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BHGP Film Room: O-Line Reinforcement

Graduate Transfer Coy Cronk brings 40 Big Ten starts to the Iowa offensive line

NCAA Football: Holiday Bowl-Southern California vs Iowa Kirby Lee-USA TODAY Sports

Incoming graduate transfer Coy Cronk, 6’5” 315 pounds, comes to Iowa from Indiana after starting 40 games at left tackle. His senior season was cut short following a lower-leg injury in the fourth game of the season. Following the loss of junior right tackle Tristan Wirfs to the NFL Draft, many expect Cronk to flip sides and take over at right tackle for Iowa in 2020.

In the third game of the 2019 season, Indiana faced Ohio State. Indiana struggled, as did many teams, against Ohio State’s top ranked defense, but we will dive into Cronk’s performance against some of the best in the nation.

Tested by Chase Young

Early in the game, Cronk (#54) finds himself across All-American Chase Young quite a few times. Both players win and lose a few battles, but Cronk holds up nicely and does not allow Young to get to his quarterback. The key for Cronk was getting his hands on Young first to try to mitigate his tremendous athleticism.

Cronk will be positioned at left tackle for this game and at the top of the screen to start. He has a tight end and tight split receiver to his side. There is also another receiver who is coming in motion to the left as well. Because of this, the only option for Young is to go wide. In this situation, Cronk does a nice job of staying over his pads and getting Young upfield and beyond the quarterback. He gets his hands on the inside shoulder keeping Young from being able to come back inside.

On the following play, 3rd and 13, Indiana is in a passing situation. Cronk is again lined up with Young and is without any scheme protection. This time, Cronk lets Young get the first punch and allows him to get his hands inside of his own. This leads to Young being able to push Cronk backwards and off balance. He is able to reset enough to keep the quarterback clean, but pressure from both sides forces an early and off target pass.

Once again Cronk is facing Young without any additional help. He again gives up his inside shoulder to Young and is forced to work hard to keep Young from gaining a significant advantage. Even though he is in a tough spot and gives up the initial hand placement, I like how he keeps his balance and keeps his feet moving. By doing this he forces Young deep enough to allow the pass to get off just in time.

These are difficult situations to go against Young without any help, but in Iowa’s scheme they are going to ask Cronk to consistently win one-on-one battles as well.

Tight End Help

Given an inline tight end, something he will frequently have at Iowa, Cronk is able to get the first punch and win early. His hand placement is a little wide on the shoulders, but he is able to keep Young from being able to attack quickly.

Having to face Chase Young without help and with an interior blitz is never an easy proposition. As we have looked at on previous plays, Cronk again struggles a little with initial hand placement, but his balance and feet keep him at an advantage. Because his hands placement started too high, Young was able to slap them away. Cronk doesn’t panic and is able to get both hands back on the defender. He keeps his shoulders square to Young and pushes him beyond the pocket. He also shows great awareness as he’s able to get a quick hit on the pursuing linebacker once the quarterback breaks from the pocket.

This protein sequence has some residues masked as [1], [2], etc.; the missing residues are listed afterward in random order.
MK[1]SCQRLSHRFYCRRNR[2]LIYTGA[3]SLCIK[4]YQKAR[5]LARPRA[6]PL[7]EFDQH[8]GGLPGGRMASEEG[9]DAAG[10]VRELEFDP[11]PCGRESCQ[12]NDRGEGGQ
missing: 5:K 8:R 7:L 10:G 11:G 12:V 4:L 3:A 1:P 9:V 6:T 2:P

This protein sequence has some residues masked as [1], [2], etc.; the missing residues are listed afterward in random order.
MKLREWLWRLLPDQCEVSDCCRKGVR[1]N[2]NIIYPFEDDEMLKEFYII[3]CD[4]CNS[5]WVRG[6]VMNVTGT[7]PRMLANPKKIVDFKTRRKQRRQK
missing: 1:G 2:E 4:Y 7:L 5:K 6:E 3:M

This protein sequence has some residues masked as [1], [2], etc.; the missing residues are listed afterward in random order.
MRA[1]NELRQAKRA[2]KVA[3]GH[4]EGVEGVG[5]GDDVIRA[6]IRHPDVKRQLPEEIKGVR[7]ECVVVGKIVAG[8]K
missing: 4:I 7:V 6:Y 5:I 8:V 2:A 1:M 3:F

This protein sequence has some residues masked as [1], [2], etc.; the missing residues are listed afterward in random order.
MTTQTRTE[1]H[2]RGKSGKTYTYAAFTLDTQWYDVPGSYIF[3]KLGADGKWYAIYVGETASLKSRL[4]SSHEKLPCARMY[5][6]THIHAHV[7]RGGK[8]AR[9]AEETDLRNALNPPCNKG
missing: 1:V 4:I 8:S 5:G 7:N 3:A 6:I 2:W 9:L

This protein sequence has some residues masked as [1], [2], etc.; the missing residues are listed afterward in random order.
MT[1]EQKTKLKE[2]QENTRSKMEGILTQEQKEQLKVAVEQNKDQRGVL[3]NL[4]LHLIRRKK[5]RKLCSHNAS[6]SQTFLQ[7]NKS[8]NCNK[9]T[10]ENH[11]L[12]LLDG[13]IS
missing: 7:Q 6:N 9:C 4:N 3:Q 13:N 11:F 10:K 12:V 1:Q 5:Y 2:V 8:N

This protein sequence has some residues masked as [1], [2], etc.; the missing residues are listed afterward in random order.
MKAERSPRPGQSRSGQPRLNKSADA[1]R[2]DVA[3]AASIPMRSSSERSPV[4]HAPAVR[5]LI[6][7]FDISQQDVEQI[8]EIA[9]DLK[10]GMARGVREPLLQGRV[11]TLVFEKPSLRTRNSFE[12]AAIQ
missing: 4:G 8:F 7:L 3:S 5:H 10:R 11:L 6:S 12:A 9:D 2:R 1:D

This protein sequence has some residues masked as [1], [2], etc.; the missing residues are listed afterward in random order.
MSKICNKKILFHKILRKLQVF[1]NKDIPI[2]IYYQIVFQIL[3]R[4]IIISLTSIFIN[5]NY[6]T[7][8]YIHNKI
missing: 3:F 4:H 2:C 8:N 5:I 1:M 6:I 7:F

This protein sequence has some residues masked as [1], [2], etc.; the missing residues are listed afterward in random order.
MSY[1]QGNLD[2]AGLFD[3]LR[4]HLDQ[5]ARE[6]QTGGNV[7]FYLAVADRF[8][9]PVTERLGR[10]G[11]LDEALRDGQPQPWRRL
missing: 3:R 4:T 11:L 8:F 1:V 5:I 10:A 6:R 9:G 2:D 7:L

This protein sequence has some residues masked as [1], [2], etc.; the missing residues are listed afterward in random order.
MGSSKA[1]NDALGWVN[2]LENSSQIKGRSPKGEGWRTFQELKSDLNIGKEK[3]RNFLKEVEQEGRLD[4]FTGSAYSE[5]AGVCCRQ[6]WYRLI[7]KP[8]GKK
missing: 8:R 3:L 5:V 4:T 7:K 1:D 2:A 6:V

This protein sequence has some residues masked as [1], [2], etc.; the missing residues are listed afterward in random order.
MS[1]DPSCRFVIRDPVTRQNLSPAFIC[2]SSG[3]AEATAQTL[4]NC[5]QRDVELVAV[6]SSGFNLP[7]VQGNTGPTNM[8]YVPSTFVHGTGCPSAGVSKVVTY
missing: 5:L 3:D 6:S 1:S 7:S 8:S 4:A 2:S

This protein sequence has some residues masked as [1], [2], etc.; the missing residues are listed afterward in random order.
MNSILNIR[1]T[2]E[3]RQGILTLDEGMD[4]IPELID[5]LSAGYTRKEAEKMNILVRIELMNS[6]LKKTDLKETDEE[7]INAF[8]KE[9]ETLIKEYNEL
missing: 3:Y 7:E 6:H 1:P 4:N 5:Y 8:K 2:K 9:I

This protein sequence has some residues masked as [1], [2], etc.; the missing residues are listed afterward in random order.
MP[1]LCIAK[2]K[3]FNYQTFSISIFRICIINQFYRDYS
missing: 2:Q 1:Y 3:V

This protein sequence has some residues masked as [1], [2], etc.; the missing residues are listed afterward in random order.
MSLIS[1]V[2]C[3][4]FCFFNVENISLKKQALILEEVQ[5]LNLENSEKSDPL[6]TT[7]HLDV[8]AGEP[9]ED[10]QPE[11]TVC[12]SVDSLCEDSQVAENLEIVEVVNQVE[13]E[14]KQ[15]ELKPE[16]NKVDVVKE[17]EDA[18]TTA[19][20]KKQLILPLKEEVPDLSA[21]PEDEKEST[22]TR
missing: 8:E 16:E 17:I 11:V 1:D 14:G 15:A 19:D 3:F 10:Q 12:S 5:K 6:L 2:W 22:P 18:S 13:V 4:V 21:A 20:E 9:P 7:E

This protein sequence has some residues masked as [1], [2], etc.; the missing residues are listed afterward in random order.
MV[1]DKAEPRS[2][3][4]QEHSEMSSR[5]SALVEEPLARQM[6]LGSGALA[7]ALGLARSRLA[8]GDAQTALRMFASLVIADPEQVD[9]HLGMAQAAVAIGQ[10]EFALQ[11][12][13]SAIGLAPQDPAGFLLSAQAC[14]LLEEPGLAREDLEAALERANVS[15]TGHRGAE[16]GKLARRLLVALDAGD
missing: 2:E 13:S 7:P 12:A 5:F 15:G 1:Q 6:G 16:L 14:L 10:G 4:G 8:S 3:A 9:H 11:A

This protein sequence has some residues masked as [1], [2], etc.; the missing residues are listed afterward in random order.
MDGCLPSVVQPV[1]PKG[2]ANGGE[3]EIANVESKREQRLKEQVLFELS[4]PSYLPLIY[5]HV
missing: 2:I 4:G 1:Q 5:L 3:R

Change in Assignment

On the following drive, Young gets moved to the other side of the defensive line and Cronk is now facing #11 Tyreke Smith. The play results in a sack for Young, but Cronk does an excellent job on Smith. His footwork stays really clean as Smith tries to fake outside and move back inside. Cronk shows his strength doing his best Marshal Yanda impersonation, to reset and standup the pass rusher. On the reset, he’s able to regain inside hand position and has a really impressive rep.

The next clips will show three plays with Cronk again facing the Ohio State defensive end without any additional blocking help. While his sets are not perfect, he’s able to consistently keep his defender off of the quarterback in this one-on-one situations. He frequently relies on great balance and his feet to push rushers deep beyond the pocket. His hand placement will need to improve, but he has held up against some of the preimer players and athletes in the Big Ten.

A change in run blocking

The biggest change for Cronk will likely be the run game concepts. Because of the score, Indiana was not in a position to hand off very much in this game, but when they did, it wasn’t the traditional I or shingleback formations that Iowa fans are accustomed to seeing from the Hawkeye offense.

The Indiana scheme often has Cronk crashing inside on run plays and chasing linebackers instead of defensive lineman. Again, he shows great feet and is able to square the linebacker. While Iowa did have some success with the shot gun run game using Tyler Goodson in 2019, it will likely not be a staple of the Iowa offense in 2020.

Coy Cronk brings size and experience to the Iowa offensive line and is likely a plug-and-place guy for the Hawkeyes. He will be wearing #51 next season at Iowa.

Do you think he fills in at tackle or slides inside to fortify one of the guard spots?